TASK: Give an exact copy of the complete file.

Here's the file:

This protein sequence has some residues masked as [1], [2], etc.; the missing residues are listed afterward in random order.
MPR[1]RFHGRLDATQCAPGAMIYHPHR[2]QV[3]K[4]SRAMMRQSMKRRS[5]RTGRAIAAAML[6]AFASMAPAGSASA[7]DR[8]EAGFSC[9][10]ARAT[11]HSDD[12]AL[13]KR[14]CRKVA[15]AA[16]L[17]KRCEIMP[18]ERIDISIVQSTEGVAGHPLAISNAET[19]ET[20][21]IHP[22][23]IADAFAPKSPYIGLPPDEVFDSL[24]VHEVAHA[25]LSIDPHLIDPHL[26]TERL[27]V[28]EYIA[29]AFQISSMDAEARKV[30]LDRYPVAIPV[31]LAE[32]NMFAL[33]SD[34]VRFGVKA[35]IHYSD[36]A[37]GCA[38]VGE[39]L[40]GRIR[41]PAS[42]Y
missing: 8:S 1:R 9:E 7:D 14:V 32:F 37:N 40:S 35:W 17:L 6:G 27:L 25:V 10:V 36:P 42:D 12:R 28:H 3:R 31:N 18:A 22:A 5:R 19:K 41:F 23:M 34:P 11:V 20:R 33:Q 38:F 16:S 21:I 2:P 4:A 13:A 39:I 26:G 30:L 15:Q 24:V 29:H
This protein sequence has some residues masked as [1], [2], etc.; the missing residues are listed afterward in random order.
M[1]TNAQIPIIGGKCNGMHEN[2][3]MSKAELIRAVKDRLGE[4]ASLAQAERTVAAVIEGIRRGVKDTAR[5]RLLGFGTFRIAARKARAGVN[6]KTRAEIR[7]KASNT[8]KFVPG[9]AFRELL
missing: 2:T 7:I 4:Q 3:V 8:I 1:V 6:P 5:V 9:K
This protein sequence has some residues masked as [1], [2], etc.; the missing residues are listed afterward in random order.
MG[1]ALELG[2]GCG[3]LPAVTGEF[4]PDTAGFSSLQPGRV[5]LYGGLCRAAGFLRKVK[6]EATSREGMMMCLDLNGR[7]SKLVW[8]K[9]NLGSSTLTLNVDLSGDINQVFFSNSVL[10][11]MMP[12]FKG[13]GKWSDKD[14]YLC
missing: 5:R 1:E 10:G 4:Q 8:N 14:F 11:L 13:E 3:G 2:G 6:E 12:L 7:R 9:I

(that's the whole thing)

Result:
This protein sequence has some residues masked as [1], [2], etc.; the missing residues are listed afterward in random order.
MPR[1]RFHGRLDATQCAPGAMIYHPHR[2]QV[3]K[4]SRAMMRQSMKRRS[5]RTGRAIAAAML[6]AFASMAPAGSASA[7]DR[8]EAGFSC[9][10]ARAT[11]HSDD[12]AL[13]KR[14]CRKVA[15]AA[16]L[17]KRCEIMP[18]ERIDISIVQSTEGVAGHPLAISNAET[19]ET[20][21]IHP[22][23]IADAFAPKSPYIGLPPDEVFDSL[24]VHEVAHA[25]LSIDPHLIDPHL[26]TERL[27]V[28]EYIA[29]AFQISSMDAEARKV[30]LDRYPVAIPV[31]LAE[32]NMFAL[33]SD[34]VRFGVKA[35]IHYSD[36]A[37]GCA[38]VGE[39]L[40]GRIR[41]PAS[42]Y
missing: 8:S 1:R 9:E 7:D 14:V 32:F 37:N 40:S 35:W 17:L 6:G 27:L 25:V 10:V 36:P 42:D 12:R 28:H 3:R 31:N 18:A 22:A 5:R 19:K 41:F 23:M 34:P 11:V 20:R 33:Q 38:F 16:S 21:I 2:P 4:A 13:A 39:I 26:G 30:L 15:Q 24:V 29:H
This protein sequence has some residues masked as [1], [2], etc.; the missing residues are listed afterward in random order.
M[1]TNAQIPIIGGKCNGMHEN[2][3]MSKAELIRAVKDRLGE[4]ASLAQAERTVAAVIEGIRRGVKDTAR[5]RLLGFGTFRIAARKARAGVN[6]KTRAEIR[7]KASNT[8]KFVPG[9]AFRELL
missing: 2:T 7:I 4:Q 3:V 8:I 1:V 6:P 5:V 9:K
This protein sequence has some residues masked as [1], [2], etc.; the missing residues are listed afterward in random order.
MG[1]ALELG[2]GCG[3]LPAVTGEF[4]PDTAGFSSLQPGRV[5]LYGGLCRAAGFLRKVK[6]EATSREGMMMCLDLNGR[7]SKLVW[8]K[9]NLGSSTLTLNVDLSGDINQVFFSNSVL[10][11]MMP[12]FKG[13]GKWSDKD[14]YLC
missing: 5:R 1:E 10:G 4:Q 8:N 14:F 11:L 13:E 3:G 2:G 6:E 12:L 7:R 9:I